Church completes pioneering project

Pictured are some of the newly-installed solar panels on the education building at St. Paul United Church of Christ in Columbia. 

St. Paul United Church of Christ in Columbia recently finished installing solar panels on its buildings, making it the first house of worship in Monroe County to use this potential energy of the future. 

“It’s a natural source of renewable energy that we should take advantage of,” consistory member Bob Habermehl said when explaining why the church wanted to do this work. “We’re kind of a lead church in the area for UCC churches.” 

The process of getting the solar panels installed began about 2.5 years ago when now-retired Pastor Robert Goddard suggested the project.

The church expected to have solar energy sooner, but got caught up in the bureaucracy of state government. 

Working with a company called Day & Night in Collinsville, the church applied for a Solar Renewable Energy Credit from Illinois as a nonprofit. About six months after their application, the state said St. Paul UCC of Columbia was in too wealthy of an area to qualify for incentives available to nonprofits. 

It reapplied, this time for traditional commercial incentives, which pay for themselves in eight years instead of six like the nonprofit ones. 

“That pushed the ball down the road, and it just kept going and going,” Habermehl said. 

With that done, Lowry Electric installed solar panels on two buildings at 127 St. Paul Street.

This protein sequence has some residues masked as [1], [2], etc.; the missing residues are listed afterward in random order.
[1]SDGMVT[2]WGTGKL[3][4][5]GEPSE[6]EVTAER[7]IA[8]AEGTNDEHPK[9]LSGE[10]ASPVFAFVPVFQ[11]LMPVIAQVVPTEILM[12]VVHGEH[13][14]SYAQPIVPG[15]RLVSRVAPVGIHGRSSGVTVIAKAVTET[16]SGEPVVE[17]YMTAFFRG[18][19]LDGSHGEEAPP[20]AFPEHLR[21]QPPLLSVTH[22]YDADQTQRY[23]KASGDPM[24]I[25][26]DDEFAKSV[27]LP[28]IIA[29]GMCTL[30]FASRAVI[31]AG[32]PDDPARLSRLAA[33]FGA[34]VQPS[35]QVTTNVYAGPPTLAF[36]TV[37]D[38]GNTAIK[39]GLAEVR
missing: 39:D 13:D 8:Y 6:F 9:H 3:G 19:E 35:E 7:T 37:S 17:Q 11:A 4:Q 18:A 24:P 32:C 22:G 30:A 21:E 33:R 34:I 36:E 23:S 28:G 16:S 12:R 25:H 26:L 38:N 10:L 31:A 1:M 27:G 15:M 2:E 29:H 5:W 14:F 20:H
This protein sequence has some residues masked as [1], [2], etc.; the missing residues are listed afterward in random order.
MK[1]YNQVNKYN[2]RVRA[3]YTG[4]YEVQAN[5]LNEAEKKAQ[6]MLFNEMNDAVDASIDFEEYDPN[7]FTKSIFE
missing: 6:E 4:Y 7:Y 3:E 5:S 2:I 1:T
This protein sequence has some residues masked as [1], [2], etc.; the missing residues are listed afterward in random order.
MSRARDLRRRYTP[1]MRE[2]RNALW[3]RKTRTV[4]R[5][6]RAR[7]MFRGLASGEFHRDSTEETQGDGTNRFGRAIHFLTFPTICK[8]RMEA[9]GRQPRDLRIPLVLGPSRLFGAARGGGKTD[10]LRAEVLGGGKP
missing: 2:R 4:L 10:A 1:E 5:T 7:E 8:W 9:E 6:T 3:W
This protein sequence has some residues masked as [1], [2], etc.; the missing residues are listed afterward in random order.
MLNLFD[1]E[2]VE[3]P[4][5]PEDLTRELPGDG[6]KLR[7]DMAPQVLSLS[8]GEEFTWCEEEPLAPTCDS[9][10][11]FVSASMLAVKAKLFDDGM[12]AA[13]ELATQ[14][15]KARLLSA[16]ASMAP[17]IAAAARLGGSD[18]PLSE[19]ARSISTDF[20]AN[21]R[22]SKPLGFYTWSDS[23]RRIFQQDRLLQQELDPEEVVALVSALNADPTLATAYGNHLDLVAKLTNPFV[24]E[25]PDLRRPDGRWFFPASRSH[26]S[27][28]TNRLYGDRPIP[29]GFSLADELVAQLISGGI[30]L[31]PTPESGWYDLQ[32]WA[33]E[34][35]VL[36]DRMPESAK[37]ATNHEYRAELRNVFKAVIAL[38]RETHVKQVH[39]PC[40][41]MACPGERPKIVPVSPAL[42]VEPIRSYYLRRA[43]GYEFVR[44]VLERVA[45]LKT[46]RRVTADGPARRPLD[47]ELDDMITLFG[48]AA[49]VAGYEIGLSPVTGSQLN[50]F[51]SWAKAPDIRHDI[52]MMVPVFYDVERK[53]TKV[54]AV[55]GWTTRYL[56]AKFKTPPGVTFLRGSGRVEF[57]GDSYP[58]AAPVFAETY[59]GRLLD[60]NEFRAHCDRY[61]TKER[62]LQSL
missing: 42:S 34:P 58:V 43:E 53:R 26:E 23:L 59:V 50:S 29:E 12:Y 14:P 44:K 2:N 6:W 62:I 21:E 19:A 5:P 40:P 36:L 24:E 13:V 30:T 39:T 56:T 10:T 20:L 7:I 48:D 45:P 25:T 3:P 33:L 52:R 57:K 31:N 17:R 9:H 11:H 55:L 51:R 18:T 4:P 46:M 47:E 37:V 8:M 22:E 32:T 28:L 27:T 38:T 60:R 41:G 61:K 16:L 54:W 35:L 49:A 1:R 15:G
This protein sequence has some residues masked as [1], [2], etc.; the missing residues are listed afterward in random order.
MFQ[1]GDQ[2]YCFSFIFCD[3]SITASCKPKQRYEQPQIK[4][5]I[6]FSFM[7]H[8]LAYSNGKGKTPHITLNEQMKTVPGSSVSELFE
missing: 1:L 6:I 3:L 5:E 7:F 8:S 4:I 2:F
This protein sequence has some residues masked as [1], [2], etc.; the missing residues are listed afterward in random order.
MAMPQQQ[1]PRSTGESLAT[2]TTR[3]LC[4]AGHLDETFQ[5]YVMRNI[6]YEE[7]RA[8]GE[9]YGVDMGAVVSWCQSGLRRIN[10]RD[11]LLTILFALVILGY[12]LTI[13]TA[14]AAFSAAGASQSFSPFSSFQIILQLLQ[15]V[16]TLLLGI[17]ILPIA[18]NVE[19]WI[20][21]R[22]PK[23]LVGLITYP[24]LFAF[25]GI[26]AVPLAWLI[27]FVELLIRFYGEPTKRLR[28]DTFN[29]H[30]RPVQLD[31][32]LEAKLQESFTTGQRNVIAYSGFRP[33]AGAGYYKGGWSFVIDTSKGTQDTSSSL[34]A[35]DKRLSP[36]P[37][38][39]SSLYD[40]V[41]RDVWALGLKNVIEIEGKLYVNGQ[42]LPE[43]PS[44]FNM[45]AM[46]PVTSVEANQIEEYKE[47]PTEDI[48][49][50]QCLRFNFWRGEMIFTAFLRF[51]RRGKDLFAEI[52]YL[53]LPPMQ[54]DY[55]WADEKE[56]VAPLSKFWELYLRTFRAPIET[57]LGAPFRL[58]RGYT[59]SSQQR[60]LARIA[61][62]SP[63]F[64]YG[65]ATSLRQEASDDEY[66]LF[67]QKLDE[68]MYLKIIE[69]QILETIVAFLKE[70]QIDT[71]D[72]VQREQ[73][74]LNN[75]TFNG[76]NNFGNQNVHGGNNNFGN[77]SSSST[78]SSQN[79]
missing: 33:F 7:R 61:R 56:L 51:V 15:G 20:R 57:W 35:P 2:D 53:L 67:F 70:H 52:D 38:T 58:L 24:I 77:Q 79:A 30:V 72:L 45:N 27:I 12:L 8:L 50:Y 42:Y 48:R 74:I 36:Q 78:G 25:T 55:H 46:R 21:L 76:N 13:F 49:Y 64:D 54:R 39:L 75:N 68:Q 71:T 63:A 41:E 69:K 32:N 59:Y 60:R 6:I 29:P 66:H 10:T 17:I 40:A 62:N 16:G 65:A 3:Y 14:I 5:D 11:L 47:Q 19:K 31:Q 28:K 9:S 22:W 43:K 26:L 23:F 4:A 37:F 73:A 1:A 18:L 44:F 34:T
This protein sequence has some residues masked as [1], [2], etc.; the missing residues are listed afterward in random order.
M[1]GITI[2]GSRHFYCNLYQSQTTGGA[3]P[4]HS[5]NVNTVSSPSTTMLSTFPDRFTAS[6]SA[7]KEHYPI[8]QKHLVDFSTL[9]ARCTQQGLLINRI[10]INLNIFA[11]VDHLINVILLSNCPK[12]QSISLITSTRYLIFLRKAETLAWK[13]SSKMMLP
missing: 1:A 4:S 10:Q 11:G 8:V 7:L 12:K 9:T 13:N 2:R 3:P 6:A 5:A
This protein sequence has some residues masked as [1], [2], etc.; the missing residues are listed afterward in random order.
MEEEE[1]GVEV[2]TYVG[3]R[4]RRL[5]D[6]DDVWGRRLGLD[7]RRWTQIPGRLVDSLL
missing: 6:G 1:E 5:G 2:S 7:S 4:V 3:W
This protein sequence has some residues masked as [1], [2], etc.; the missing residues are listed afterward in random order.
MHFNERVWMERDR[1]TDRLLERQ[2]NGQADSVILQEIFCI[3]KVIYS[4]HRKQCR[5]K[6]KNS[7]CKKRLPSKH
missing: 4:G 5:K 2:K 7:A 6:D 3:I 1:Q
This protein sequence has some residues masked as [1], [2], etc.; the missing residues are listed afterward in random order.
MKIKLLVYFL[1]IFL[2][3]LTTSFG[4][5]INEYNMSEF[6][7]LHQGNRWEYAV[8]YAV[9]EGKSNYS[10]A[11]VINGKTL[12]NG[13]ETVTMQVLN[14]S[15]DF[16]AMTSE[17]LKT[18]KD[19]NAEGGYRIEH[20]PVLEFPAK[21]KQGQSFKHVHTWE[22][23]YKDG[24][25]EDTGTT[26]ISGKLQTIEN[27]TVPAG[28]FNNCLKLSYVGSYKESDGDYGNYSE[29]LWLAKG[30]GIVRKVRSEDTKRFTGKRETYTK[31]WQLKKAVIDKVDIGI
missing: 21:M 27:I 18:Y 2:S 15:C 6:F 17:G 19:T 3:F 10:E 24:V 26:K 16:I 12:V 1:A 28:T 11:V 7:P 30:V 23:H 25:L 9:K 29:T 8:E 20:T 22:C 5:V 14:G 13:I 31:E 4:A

About 75 percent of the solar panels are on the roof of the church’s educational building. The rest are on the church itself. 

The solar panels also require very little maintenance and are supposed to last for 30 years, at which point they will lose just 5 percent of production. They are also insured for possibilities such as hail damage. 

All told, about half of the church’s electricity is now provided by solar. The project will pay for itself in about eight years.

“So what would be in that number would be the total cost of the system, the SREC and the savings, which is about $5,900 on our electric bill,” Habermehl explained. “It’s kind of a no-brainer if you can get the money together and get your congregation on board. We have a great congregation. They’re pretty progressive with trying to do the right thing for the community.” 

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James Moss

James is an alumni of Southern Illinois University Edwardsville where he graduated summa cum laude with degrees in mass communications and applied communications studies. While in school, he interned at two newspapers and worked at a local grocery store to pay for his education. When not working for the Republic-Times, he enjoys watching movies, reading, playing video games and spending time with his friends.
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